Wonder Media Network Chief Executive Jenny Kaplan is figuring out how to turn her passion for podcasts into a business that can remain viable over the long run.
The New York-based company, which Kaplan co-founded in 2018, aims to appeal to audiences either overlooked or ignored by the mainstream media.
“We really wanted to start an organization that was a media company that was based in politics, business and culture, where women were perhaps our first core audience but where we had this big mission of amplifying underrepresented voices,” Kaplan said in an interview.
Wonder Media Network makes money selling advertising and sponsorships on its line-up of 26 original shows, including Encyclopedia Wommanica, The Brown Girls Guide to Politics, and Majority 54. It also produces podcasts for corporate clients such as Microsoft
, and Spotify for a fee.
Wonder Media Network is facing the same competitive pressures for advertisers and listeners that lead to the sales in recent months of Bill Simmons’ Ringer Podcast network, Wondery and Stitcher. The industry consolidation shows no signs of slowing
“As more and more people produce podcasts, discoverability gets harder,” Kaplan said in an interview. “So we have been approached (about a sale) and are open to conversations. Our goal from the beginning has been to create a company that can be successful on its own and produces the kinds of shows that we want.”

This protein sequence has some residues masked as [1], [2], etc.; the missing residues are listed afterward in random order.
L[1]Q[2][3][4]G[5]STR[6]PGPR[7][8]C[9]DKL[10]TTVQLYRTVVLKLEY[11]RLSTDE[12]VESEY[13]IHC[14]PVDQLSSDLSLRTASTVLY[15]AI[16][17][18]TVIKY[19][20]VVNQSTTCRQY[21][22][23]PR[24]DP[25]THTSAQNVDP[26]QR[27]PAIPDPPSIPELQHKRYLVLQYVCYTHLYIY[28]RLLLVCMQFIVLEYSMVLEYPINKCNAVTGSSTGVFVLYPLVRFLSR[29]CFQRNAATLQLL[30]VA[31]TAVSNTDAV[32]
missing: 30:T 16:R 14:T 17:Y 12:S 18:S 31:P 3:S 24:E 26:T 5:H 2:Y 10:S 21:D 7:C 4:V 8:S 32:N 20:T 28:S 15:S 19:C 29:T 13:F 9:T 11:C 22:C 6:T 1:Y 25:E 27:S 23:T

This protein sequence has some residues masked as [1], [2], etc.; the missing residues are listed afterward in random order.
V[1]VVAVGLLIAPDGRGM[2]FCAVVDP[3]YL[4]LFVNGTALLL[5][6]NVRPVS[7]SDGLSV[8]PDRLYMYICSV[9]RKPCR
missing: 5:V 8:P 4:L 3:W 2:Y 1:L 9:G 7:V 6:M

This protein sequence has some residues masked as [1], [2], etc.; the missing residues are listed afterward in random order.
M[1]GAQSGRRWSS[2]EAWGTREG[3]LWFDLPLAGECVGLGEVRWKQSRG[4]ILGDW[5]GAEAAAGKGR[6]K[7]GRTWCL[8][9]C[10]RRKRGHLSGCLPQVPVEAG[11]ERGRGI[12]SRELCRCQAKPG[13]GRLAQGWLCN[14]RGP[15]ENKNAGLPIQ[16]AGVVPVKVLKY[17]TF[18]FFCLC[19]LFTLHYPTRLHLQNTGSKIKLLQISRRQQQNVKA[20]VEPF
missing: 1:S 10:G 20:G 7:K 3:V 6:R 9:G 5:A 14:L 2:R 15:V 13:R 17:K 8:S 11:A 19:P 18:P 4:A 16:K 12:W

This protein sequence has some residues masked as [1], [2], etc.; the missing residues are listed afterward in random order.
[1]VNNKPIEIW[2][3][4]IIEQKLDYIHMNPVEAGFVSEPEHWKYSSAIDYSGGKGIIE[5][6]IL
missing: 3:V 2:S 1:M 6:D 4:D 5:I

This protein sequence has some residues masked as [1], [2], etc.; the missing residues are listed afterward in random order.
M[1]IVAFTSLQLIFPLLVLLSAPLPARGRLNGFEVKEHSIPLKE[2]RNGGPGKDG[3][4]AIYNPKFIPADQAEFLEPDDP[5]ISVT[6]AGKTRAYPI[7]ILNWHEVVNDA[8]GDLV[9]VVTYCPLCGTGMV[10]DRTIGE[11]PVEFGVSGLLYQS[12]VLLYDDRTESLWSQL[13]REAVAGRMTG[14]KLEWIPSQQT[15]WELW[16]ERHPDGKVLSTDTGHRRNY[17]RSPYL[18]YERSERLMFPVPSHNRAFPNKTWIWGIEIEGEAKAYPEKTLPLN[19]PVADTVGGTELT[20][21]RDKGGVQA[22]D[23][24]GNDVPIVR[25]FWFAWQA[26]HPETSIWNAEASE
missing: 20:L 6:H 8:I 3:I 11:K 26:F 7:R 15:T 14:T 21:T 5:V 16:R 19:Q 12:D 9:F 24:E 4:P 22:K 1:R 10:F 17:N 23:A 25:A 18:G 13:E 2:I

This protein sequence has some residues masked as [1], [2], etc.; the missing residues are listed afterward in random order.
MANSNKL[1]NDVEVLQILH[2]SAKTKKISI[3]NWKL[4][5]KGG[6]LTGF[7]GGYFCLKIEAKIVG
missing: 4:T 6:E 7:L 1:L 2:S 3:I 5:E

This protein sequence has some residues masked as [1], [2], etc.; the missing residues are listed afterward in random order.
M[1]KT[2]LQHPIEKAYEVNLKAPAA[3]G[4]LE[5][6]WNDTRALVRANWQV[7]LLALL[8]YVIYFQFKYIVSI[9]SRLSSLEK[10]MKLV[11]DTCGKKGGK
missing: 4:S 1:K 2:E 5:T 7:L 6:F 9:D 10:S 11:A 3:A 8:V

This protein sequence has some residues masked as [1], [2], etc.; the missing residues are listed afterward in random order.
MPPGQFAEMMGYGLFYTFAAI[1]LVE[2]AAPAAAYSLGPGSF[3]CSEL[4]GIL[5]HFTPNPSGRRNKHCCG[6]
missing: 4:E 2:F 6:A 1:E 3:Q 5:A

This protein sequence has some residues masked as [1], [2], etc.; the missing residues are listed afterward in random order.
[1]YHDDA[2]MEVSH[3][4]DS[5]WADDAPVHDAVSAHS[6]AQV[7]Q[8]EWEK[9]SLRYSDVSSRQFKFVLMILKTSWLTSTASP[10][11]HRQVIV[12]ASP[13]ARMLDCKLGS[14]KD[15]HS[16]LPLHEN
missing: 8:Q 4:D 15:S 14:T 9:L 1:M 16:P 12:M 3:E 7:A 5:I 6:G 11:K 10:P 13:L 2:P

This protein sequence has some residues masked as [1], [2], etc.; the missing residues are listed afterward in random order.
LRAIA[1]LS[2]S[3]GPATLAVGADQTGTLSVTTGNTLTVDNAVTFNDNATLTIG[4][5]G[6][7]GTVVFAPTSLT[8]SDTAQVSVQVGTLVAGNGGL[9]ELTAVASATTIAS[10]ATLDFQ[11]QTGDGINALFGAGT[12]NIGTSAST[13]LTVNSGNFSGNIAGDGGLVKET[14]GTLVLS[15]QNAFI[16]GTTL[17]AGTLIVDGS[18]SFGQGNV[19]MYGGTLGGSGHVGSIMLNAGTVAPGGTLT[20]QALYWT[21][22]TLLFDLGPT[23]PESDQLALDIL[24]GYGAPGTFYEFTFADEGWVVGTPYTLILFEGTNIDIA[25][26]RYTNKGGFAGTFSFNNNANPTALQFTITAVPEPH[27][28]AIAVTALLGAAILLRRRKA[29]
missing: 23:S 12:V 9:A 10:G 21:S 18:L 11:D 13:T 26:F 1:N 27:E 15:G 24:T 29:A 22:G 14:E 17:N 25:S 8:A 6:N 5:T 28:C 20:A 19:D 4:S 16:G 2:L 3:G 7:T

Kaplan declined to be more specific about a potential Wonder Media Network sale.
Unlike other podcasters, Wonder Media Network typically doesn’t sell ads using pricing based on CPMs, or cost per thousand (listeners), preferring monthly or seasonal deals.
According to Kaplan, the company’s approach to advertising enables it create better-produced ads that fit seamlessly with the content Wonder Media Network is creating.
“They sound better and feel better to the listeners, the hosts and the sponsors,” she said.
Kaplan funded Wonder Media Network launch along with Chief Marketing Officer Shira Atkins, who also co-founded the company. New Media Ventures, a venture fund and a network of investors that backs progressive-minded companies, has also invested in Wonder Media. According to Kaplan, Wonder Media Network was cash-flow positive and profitable in less than a year and continues to make money.
Like other podcast producers, Wonder Media Network is willing to tackle complicated stories at a time when online publishers are pressuring writers to produce sensationalist clickbait content like listicles that they hope will drive traffic to their sites.
“Podcasts are getting longer and more intricate,” Kaplan said. “People want to examine perspectives and different opinions in podcasting in a much longer form.”
Wonder Media Network’s first show was Women Belong In The House, which chronicled her mother Kathy Manning’s campaign for the U.S. Congress in North Carolina and the challenges facing other female candidates seeking elected office.
Manning lost her first election in 2018 but succeeded two years later after a court-ordered redistricting made the district friendlier for Democrats. Before her victory, the seat had been in Republican hands since 1985.
“I had always been obsessed with politics and storytelling, which is why I got to journalism, to begin with, at least the storytelling side of things,” Kaplan said. “And so I had this front-row seat to look at what it’s like to run for office. I was obsessed with trying to figure out and diving into why there are so few women in office.”
Adblock test (Why?)